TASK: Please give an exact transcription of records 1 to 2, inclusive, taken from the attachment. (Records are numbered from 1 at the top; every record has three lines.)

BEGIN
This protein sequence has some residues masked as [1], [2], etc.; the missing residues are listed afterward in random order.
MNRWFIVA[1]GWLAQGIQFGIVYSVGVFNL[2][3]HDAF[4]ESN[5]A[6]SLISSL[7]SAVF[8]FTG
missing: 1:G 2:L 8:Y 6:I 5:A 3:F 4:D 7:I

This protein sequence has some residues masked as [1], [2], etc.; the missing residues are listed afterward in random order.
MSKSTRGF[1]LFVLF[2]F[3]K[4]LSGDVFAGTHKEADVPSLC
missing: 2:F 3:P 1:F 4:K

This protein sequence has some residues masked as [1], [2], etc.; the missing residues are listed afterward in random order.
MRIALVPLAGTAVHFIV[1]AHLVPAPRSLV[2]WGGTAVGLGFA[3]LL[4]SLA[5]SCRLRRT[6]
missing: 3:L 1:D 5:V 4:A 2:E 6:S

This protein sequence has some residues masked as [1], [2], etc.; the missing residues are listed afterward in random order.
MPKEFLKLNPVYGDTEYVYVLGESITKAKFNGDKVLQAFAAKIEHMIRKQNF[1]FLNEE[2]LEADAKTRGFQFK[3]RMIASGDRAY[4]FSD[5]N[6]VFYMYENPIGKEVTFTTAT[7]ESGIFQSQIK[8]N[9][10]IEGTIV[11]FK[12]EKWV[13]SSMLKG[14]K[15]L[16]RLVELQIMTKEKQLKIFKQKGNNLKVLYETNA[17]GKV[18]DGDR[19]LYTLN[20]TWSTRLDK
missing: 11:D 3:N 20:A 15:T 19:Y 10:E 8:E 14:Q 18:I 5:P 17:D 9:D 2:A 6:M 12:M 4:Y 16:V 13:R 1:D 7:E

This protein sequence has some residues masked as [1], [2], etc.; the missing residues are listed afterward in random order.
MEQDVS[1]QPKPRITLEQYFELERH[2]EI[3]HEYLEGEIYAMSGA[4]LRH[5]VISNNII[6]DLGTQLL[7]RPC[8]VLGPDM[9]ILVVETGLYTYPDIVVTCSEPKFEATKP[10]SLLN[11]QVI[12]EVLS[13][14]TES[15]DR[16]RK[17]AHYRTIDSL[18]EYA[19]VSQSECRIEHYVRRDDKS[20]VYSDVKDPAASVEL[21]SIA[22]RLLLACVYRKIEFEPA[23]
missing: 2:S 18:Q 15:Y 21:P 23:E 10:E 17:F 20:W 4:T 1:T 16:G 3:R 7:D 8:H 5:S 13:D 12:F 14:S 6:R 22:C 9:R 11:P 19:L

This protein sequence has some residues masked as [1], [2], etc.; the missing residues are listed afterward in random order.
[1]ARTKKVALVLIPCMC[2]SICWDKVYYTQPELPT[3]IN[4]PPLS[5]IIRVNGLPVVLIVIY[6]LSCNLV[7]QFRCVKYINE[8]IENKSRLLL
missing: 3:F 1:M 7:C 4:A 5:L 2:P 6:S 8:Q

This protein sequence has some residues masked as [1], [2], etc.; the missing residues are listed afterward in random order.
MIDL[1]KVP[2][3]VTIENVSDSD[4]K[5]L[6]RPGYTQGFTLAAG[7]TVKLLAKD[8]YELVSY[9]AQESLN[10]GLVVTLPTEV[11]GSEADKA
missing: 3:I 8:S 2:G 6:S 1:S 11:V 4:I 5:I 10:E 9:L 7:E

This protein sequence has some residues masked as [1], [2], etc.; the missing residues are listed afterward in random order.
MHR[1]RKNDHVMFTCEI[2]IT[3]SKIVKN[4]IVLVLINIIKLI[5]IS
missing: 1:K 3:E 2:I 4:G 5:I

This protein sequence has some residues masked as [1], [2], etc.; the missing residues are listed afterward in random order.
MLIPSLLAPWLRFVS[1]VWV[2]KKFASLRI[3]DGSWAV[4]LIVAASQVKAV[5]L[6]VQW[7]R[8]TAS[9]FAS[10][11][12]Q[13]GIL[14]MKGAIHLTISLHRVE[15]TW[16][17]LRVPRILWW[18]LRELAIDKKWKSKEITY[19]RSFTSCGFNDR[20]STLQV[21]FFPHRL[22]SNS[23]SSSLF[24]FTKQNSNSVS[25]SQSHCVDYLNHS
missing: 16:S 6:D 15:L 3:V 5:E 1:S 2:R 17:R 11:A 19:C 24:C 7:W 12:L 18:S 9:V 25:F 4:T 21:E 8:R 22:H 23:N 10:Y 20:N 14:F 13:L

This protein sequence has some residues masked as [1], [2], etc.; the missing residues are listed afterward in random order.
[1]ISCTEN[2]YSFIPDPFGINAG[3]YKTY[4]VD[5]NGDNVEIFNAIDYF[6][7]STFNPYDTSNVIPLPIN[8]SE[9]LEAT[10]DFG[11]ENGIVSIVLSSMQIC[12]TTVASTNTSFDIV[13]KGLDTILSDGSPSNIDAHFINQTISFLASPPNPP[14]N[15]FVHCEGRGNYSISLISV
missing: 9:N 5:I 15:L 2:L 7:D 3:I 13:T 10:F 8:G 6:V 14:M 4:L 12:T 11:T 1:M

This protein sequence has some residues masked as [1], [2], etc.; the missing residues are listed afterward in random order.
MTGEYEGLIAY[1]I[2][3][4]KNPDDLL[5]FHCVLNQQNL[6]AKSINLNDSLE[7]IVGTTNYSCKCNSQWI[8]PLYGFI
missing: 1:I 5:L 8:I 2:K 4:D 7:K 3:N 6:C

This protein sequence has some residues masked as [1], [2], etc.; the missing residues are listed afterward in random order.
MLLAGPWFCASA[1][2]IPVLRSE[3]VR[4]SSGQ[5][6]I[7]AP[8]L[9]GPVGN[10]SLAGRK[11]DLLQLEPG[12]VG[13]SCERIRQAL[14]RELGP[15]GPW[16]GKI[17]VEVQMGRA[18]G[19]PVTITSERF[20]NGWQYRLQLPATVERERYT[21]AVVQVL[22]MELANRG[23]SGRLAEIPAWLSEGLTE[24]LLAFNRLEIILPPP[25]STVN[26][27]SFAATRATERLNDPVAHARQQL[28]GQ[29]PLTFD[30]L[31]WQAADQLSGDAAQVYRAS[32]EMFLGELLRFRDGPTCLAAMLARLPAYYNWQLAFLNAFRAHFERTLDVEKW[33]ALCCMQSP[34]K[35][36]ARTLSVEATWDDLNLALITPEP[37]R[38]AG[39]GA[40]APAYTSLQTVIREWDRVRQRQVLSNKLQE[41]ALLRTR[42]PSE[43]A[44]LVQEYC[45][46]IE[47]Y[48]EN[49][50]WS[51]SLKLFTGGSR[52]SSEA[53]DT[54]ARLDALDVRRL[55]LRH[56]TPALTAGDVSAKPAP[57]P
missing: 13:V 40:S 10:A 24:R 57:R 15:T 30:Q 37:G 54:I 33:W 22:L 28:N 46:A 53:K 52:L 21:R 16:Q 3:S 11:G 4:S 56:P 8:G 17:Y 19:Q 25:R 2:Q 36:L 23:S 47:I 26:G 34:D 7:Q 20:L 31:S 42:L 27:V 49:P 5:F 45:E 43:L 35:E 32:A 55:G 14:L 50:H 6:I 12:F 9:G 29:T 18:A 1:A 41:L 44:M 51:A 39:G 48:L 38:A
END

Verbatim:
This protein sequence has some residues masked as [1], [2], etc.; the missing residues are listed afterward in random order.
MNRWFIVA[1]GWLAQGIQFGIVYSVGVFNL[2][3]HDAF[4]ESN[5]A[6]SLISSL[7]SAVF[8]FTG
missing: 1:G 2:L 8:Y 6:I 5:A 3:F 4:D 7:I

This protein sequence has some residues masked as [1], [2], etc.; the missing residues are listed afterward in random order.
MSKSTRGF[1]LFVLF[2]F[3]K[4]LSGDVFAGTHKEADVPSLC
missing: 2:F 3:P 1:F 4:K